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Old 1st August 2011, 07:19 PM   #21
keyser is offline keyser  Netherlands
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Quote:
Originally Posted by doug20 View Post
There was a good discussion about this on HTguide.com when Augerpro was building a two. I will try and find it. We also rear mounted our woofers to try and get the AC closer together.
I considered rear-mounting of the woofer and I actually started building the speaker with such a configuration, but I didn't like the way it looked (heck, I've even got a picture of it!), so I built a new baffle with the woofer on the front.

It was indeed a bit more difficult than usual to get the crossover right, but I think in the end it turned out pretty well.

I'll have a look at the thread at HTGuide!
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Old 1st August 2011, 09:10 PM   #22
doug20 is offline doug20  United States
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I used a 3/4" round over to make it look a little better.

btw, Great pictures, Great build! Its nice to read that you had some experienced listeners over for a listen and they liked it! Its important for others to listen. Im stuck with friends and family that do not really care about differences in audio. They tend to say, "Yep, that sounds great"
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Old 1st August 2011, 10:39 PM   #23
boris81 is offline boris81  United States
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Originally Posted by keyser View Post
Last saturday I threw a party to celebrate my birthday.
Congratulations! Sounds like you gave yourself an awesome birthday present.

Are you running the open back 12" down to the lowest frequency? May I suggest you explore having a regular monopole sub at the bottom. The cardioid response already has a wide dispersion that looks like it may transition well to a monopole. I don't know if this will work, I'm only suggesting. A sub should give you enough power on the low end to not worry about the 8dB gain.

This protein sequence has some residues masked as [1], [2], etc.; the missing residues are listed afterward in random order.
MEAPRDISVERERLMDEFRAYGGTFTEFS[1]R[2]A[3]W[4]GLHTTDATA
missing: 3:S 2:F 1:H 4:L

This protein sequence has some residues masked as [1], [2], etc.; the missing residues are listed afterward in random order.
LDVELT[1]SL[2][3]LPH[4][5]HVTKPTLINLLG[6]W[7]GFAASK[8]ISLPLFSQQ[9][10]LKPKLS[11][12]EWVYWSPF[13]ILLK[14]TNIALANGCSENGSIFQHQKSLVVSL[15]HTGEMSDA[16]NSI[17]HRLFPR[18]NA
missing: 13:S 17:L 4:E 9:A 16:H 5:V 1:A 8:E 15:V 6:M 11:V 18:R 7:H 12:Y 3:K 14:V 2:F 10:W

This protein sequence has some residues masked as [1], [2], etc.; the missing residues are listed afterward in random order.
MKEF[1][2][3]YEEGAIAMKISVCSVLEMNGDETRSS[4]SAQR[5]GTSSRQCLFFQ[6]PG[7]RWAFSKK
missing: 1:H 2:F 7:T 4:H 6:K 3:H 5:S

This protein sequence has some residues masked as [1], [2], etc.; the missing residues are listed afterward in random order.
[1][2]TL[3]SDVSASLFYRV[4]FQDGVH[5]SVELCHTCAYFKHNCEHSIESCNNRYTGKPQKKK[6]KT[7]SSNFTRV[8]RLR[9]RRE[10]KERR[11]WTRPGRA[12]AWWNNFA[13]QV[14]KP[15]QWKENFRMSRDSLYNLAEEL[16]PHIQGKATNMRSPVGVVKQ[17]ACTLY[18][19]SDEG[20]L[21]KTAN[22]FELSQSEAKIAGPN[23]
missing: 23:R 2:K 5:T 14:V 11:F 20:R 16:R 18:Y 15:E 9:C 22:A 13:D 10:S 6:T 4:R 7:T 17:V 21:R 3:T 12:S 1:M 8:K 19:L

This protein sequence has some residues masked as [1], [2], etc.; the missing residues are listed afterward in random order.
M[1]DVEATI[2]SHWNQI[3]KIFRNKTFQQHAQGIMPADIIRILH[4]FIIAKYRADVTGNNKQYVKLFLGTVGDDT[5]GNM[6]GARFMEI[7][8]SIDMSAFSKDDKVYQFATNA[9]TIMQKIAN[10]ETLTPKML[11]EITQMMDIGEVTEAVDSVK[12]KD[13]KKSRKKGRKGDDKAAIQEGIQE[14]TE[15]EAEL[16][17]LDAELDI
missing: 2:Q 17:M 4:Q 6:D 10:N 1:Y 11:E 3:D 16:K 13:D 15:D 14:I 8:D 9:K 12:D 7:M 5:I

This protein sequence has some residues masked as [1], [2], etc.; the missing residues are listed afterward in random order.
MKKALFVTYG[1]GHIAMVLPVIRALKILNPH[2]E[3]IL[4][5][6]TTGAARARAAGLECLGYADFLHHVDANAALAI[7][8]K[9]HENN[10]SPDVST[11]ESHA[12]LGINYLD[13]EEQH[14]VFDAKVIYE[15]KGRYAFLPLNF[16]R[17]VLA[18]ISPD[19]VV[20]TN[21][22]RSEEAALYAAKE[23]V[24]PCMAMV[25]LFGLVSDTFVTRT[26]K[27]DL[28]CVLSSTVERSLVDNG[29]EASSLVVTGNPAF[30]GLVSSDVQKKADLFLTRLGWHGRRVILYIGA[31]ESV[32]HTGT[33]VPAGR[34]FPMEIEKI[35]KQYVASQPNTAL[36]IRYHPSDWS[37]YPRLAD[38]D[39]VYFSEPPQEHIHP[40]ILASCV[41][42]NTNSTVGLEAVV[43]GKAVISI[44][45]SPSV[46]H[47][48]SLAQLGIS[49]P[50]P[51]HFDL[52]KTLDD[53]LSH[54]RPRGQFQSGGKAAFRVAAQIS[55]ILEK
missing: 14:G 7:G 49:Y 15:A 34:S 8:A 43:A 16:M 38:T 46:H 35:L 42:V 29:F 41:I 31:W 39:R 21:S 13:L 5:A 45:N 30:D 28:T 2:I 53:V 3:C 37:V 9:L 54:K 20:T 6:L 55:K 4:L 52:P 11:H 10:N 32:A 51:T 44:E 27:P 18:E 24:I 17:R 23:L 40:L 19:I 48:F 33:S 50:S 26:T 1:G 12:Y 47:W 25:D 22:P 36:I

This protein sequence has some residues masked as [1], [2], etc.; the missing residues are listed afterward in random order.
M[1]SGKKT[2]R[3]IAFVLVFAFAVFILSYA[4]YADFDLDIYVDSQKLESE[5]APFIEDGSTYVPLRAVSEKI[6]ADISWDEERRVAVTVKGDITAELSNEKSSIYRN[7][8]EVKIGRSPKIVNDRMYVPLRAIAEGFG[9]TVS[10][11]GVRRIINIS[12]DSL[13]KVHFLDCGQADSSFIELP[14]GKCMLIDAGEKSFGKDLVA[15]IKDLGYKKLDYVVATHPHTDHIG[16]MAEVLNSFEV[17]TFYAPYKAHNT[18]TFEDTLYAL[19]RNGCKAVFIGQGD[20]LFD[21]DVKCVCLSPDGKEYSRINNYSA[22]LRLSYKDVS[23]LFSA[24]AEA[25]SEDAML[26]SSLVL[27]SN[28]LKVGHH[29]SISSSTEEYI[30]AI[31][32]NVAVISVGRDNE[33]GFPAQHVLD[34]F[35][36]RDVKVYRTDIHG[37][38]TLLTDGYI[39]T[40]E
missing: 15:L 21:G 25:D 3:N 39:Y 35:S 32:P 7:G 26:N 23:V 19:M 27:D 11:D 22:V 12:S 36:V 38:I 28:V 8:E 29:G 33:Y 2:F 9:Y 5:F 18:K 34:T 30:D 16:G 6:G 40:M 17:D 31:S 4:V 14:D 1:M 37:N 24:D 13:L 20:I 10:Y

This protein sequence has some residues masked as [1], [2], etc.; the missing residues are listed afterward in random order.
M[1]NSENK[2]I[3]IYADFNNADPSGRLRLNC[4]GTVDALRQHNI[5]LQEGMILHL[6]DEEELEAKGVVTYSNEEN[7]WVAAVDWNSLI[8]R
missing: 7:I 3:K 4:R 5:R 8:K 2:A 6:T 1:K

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Old 1st August 2011, 10:50 PM   #24
keyser is offline keyser  Netherlands
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Hi Boris,

Thanks!
The front speakers are highpassed at 100 hz and I'm already using multiple subs. They are a combination of passive radiator subs and a closed one. They match pretty well with the fronts. I think directivity doesn't matter much anymore below about 300 hz and I could probably get away with a higher crossoverpoint for speakers and the subs that stand right beside each one of them. That way I could increase dynamic range. But to be honest, I don't think that's necessary. The system already goes crazy loud!
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Old 1st August 2011, 11:23 PM   #25
Tytte71 is offline Tytte71  Norway
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Cool project that will be very interesting to follow

Q1: Can the design be concidered as a OB with a low pass filter for the higher back radiating frequencies?
Q2: Do you gain any increase in capacity at the lower frequencies compared to a normal dipol mount?

Best Regards
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Old 2nd August 2011, 10:16 AM   #26
keyser is offline keyser  Netherlands
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Originally Posted by Tytte71 View Post